Use this option to load Windows onto a system that does not have a DVD drive, or if option 1 is not successful.

  1. On the reference computer, insert the Windows product DVD, and then connect the USB flash drive that includes the answer file to the computer.

  2. Boot the computer. If you receive a prompt, press a key to boot from the DVD.

    Windows Setup starts. This process might take a few minutes.

    noteNote
    Troubleshooting: If Windows Setup does not start, or does not automatically complete the Setup process, try the following steps. If one step does not solve the problem, continue to the next step:

    1. Restart the reference computer. During the initial boot sequence, press the key that opens the boot-device selection menu for the computer, such as ESC. Select the DVD drive as the boot device.

    2. Make sure that the answer file is in the root directory of the USB flash drive, and is named Autounattend.xml.

    3. Try using a different USB port on the computer. Avoid USB hubs or cables, because they may not be detected during the boot process.

    4. Use option 2 to start Windows Setup by using Windows PE.

  1. On the technician computer, copy the contents of the Windows DVD to the USB flash drive. For example, run the following command:

    Robocopy D:\ F:\WindowsSetup\ /e
    

    where D is the drive letter of the DVD drive and F is the drive letter of the USB flash drive.

  2. Remove the USB flash drive from the technician computer, and then connect the USB flash drive to the reference computer.

  3. Start the reference computer. The computer boots Windows PE. This process can take a few minutes.

    noteNote
    Troubleshooting: If Windows PE does not start, try the following steps. If one step does not solve the problem, continue to the next step:

    • Restart the reference computer. During the initial boot sequence, press the key that opens the boot-device selection menu for the computer, such as ESC. Select the USB flash drive as the boot device.

  4. Run the following command:

    
                      F:\WindowsSetup\setup /unattend:F:\autounattend.xml
    

    where F is the drive letter of the USB flash drive.

    Windows Setup starts. The installation process can take a few minutes.

  1. You can make more customizations in audit mode. For example, you can add shortcuts on the desktop to a VPN client, a specific website, or other resources. You can also change the desktop background to an image of your company’s logo. Note that items that are pinned to the taskbar or to the Start screen are not copied to the default user profile.

    Insert the USB flash drive that contains the CopyProfileunattend.xml answer file in the reference computer.

  2. Copy any scripts or files and install any applications on the Windows installation that you want to make available in all your Windows installations. For example, you can install your own software management tools or IT support scripts.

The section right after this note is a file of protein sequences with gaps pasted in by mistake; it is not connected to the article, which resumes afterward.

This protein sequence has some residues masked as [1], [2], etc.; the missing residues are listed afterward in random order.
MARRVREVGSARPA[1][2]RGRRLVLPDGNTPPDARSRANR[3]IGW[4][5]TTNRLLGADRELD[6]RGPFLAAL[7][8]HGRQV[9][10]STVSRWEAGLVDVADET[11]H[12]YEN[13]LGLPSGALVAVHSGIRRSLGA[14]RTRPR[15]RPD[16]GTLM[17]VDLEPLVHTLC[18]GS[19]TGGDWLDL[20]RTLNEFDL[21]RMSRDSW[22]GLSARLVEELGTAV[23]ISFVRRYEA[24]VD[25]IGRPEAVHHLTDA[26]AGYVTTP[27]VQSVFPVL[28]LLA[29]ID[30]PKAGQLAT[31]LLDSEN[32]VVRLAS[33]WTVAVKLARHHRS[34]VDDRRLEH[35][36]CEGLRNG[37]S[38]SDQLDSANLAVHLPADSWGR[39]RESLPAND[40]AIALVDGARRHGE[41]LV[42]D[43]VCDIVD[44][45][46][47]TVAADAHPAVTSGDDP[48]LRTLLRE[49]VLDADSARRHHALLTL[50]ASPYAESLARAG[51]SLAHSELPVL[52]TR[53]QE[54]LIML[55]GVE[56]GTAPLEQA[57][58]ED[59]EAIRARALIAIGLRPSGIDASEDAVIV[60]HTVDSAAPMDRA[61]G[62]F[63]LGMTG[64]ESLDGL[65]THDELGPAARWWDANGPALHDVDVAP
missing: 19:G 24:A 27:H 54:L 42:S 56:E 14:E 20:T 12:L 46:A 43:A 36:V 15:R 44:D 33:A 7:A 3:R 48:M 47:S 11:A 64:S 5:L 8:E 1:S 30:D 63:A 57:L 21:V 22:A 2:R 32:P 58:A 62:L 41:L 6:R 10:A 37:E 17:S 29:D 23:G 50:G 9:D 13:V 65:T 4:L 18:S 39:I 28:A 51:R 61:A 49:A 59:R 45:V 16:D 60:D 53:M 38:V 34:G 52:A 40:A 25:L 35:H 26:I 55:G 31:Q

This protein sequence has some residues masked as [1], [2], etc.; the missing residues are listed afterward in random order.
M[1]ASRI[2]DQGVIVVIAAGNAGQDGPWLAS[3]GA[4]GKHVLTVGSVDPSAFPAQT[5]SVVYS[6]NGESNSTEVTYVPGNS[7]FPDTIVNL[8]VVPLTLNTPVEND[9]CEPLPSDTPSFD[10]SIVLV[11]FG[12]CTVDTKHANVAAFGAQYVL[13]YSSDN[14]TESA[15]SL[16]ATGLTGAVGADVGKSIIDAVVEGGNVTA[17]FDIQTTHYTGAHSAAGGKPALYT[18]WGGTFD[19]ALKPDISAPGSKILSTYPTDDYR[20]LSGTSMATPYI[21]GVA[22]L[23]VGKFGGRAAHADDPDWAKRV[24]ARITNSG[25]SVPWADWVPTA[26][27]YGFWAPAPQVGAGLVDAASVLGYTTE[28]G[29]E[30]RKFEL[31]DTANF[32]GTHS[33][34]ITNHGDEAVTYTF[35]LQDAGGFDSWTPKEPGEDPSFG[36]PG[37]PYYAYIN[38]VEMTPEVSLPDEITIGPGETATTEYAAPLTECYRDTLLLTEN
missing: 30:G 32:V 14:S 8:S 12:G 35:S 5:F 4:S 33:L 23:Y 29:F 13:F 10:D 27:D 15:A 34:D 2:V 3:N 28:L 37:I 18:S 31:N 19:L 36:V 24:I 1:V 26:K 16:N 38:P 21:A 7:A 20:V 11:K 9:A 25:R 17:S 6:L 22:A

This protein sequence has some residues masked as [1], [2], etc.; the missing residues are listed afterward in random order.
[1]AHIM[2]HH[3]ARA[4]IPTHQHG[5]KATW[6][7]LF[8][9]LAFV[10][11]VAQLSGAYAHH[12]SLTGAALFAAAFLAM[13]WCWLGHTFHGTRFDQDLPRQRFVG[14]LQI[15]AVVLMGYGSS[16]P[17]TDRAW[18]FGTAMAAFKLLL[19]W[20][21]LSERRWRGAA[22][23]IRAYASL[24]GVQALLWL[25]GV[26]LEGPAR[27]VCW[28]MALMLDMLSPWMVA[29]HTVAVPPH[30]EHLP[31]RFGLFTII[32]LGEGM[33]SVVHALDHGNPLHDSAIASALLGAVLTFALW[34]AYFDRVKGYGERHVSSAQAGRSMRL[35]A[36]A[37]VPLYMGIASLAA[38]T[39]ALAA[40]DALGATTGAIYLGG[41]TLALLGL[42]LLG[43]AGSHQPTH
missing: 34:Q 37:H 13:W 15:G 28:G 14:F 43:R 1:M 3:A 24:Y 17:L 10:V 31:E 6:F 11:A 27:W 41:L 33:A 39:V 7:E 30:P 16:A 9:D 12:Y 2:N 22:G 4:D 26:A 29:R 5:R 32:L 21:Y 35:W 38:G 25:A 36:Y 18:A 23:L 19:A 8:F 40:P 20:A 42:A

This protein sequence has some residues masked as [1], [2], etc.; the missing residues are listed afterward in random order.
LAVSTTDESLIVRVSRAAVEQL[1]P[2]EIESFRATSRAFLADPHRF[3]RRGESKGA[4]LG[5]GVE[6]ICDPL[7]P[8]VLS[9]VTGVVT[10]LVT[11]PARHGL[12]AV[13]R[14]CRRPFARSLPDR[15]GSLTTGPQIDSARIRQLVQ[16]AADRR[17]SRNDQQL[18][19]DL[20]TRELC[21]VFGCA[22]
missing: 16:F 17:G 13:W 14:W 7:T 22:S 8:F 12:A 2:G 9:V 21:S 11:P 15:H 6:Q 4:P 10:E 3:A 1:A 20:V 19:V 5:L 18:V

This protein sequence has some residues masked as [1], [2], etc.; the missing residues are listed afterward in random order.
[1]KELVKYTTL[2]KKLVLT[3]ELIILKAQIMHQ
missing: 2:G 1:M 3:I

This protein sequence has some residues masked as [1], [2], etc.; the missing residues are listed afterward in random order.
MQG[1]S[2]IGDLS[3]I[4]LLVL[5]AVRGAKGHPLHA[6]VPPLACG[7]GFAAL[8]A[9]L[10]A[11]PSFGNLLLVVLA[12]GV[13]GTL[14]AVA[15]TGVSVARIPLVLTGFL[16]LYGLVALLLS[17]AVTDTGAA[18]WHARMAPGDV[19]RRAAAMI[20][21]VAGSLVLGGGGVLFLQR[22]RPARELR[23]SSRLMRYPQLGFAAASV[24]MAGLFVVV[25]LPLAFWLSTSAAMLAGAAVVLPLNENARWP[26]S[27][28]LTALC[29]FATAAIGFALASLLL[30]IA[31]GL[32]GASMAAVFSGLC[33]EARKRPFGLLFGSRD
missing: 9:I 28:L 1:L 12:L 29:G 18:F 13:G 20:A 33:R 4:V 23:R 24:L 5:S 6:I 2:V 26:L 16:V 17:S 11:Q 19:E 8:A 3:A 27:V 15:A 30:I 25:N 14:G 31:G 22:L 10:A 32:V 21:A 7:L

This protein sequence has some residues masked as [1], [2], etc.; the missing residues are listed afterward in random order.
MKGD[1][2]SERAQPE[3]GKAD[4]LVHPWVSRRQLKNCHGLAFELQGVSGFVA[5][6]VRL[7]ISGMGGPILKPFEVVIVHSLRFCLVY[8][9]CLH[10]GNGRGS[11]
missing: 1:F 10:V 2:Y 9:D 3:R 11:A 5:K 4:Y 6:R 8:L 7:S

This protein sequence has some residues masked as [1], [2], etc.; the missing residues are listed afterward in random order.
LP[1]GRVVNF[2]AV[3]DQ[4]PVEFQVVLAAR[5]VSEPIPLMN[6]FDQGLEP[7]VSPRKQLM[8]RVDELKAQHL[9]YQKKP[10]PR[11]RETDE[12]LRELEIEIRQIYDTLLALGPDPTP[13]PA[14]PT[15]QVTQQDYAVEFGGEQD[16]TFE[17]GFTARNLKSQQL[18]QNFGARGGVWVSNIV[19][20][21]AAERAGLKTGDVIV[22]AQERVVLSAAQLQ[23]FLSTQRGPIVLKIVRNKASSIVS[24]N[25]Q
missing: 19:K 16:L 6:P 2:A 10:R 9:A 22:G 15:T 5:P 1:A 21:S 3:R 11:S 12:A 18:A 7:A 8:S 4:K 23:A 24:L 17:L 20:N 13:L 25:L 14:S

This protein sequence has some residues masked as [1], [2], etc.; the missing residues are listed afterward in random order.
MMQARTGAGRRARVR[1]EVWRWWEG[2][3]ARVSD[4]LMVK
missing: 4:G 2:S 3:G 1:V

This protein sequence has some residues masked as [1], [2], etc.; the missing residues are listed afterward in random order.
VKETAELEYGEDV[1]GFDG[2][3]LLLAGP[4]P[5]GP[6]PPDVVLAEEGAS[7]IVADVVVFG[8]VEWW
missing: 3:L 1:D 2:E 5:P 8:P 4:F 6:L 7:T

3. Customize the default user profile by creating one or more shortcuts on the desktop. For example, you can create a shortcut to network resources by creating a URL shortcut or a UNC path shortcut.

  4. Change the desktop background image to your company logo.

In this section, you prepare the Windows installation on the reference computer so that you can capture the installation as an image file.

Generalizing the reference computer prepares the files for image capture by removing computer-specific information.

  1. After you have completed customizing the Windows installation, you are ready to capture the image and copy the customizations that you made to the default user profile.

    Verify that the USB flash drive that contains the CopyProfile.xml file is inserted into the computer.

    Run the following command as an administrator:

    C:\Windows\System32\Sysprep\Sysprep.exe /generalize /oobe /shutdown /unattend: D:\CopyProfile.xml
    

    where D is the drive letter of the USB flash drive.

    Sysprep removes computer-specific information from the Windows installation so that you can capture an image that you can deploy to other computers. This process can take several minutes. After the process finishes, the computer shuts down automatically.

    CautionCaution
    Do not allow the reference computer to start its first boot sequence. If the computer starts its first boot sequence, Windows Setup adds the computer-specific information back to the computer. You must then remove this information by generalizing the computer again before you can capture the image.

  1. Connect the USB flash drive to the reference computer, and then boot Windows PE.

    WarningWarning
    Troubleshooting: If Windows PE does not start, shut down the reference computer quickly by pressing and holding the power button.

    Try the following steps to boot Windows PE. If one step does not solve the problem, continue to the next step:

    1. Restart the reference computer. During the initial boot sequence, press the key that opens the boot-device selection menu for the computer, such as ESC. Select the USB flash drive as the boot device.

    2. If the USB flash drive has an indicator light, watch to see whether the light flickers. If the light flickers, the computer is booting to Windows PE.

    3. Try using a different USB port on the computer. Avoid USB hubs or cables, because they may not be detected during the boot process.

  2. At the Windows PE command prompt, run the following command:

    diskpart
    
  3. At the Diskpart prompt, type list volume. DiskPart lists the available disk partitions and their sizes.